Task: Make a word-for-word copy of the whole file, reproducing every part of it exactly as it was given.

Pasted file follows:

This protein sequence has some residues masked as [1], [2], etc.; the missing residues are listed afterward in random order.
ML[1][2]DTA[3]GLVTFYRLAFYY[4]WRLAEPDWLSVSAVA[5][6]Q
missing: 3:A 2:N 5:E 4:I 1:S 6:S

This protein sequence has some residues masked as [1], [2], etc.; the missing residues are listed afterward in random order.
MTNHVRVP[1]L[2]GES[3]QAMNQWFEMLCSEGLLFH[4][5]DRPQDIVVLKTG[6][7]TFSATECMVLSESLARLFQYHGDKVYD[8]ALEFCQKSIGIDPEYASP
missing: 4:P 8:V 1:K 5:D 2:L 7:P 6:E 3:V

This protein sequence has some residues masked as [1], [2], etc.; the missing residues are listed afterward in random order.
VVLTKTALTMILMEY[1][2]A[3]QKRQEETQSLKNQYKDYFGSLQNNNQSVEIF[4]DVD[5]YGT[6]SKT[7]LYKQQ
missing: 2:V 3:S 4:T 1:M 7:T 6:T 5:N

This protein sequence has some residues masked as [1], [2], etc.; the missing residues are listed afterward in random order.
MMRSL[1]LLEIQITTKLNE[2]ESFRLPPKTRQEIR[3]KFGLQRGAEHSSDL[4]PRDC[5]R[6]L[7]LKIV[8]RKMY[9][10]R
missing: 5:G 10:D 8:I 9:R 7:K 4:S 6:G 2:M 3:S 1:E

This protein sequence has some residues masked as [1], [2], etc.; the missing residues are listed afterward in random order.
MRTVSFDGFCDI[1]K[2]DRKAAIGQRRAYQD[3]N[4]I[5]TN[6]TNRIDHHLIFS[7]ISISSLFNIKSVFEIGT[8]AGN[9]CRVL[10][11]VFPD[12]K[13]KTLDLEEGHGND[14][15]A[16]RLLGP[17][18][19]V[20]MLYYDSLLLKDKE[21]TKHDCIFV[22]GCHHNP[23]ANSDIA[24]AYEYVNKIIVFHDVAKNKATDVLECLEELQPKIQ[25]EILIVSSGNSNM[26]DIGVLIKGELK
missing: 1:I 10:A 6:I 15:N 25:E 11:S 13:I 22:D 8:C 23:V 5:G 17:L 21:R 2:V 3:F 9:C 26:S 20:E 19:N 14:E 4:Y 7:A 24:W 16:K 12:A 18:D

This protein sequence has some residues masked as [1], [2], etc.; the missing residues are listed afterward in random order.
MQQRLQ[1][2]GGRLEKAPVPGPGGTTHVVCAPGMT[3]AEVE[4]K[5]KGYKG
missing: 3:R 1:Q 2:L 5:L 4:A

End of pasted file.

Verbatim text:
This protein sequence has some residues masked as [1], [2], etc.; the missing residues are listed afterward in random order.
ML[1][2]DTA[3]GLVTFYRLAFYY[4]WRLAEPDWLSVSAVA[5][6]Q
missing: 3:A 2:N 5:E 4:I 1:S 6:S

This protein sequence has some residues masked as [1], [2], etc.; the missing residues are listed afterward in random order.
MTNHVRVP[1]L[2]GES[3]QAMNQWFEMLCSEGLLFH[4][5]DRPQDIVVLKTG[6][7]TFSATECMVLSESLARLFQYHGDKVYD[8]ALEFCQKSIGIDPEYASP
missing: 4:P 8:V 1:K 5:D 2:L 7:P 6:E 3:V

This protein sequence has some residues masked as [1], [2], etc.; the missing residues are listed afterward in random order.
VVLTKTALTMILMEY[1][2]A[3]QKRQEETQSLKNQYKDYFGSLQNNNQSVEIF[4]DVD[5]YGT[6]SKT[7]LYKQQ
missing: 2:V 3:S 4:T 1:M 7:T 6:T 5:N

This protein sequence has some residues masked as [1], [2], etc.; the missing residues are listed afterward in random order.
MMRSL[1]LLEIQITTKLNE[2]ESFRLPPKTRQEIR[3]KFGLQRGAEHSSDL[4]PRDC[5]R[6]L[7]LKIV[8]RKMY[9][10]R
missing: 5:G 10:D 8:I 9:R 7:K 4:S 6:G 2:M 3:S 1:E

This protein sequence has some residues masked as [1], [2], etc.; the missing residues are listed afterward in random order.
MRTVSFDGFCDI[1]K[2]DRKAAIGQRRAYQD[3]N[4]I[5]TN[6]TNRIDHHLIFS[7]ISISSLFNIKSVFEIGT[8]AGN[9]CRVL[10][11]VFPD[12]K[13]KTLDLEEGHGND[14][15]A[16]RLLGP[17][18][19]V[20]MLYYDSLLLKDKE[21]TKHDCIFV[22]GCHHNP[23]ANSDIA[24]AYEYVNKIIVFHDVAKNKATDVLECLEELQPKIQ[25]EILIVSSGNSNM[26]DIGVLIKGELK
missing: 1:I 10:A 6:I 15:N 25:E 11:S 13:I 22:D 8:C 23:V 5:G 17:L 21:R 2:V 3:F 9:C 26:S 20:E 19:N 14:E 4:Y 7:A 24:W 16:K 12:A 18:D

This protein sequence has some residues masked as [1], [2], etc.; the missing residues are listed afterward in random order.
MQQRLQ[1][2]GGRLEKAPVPGPGGTTHVVCAPGMT[3]AEVE[4]K[5]KGYKG
missing: 3:R 1:Q 2:L 5:L 4:A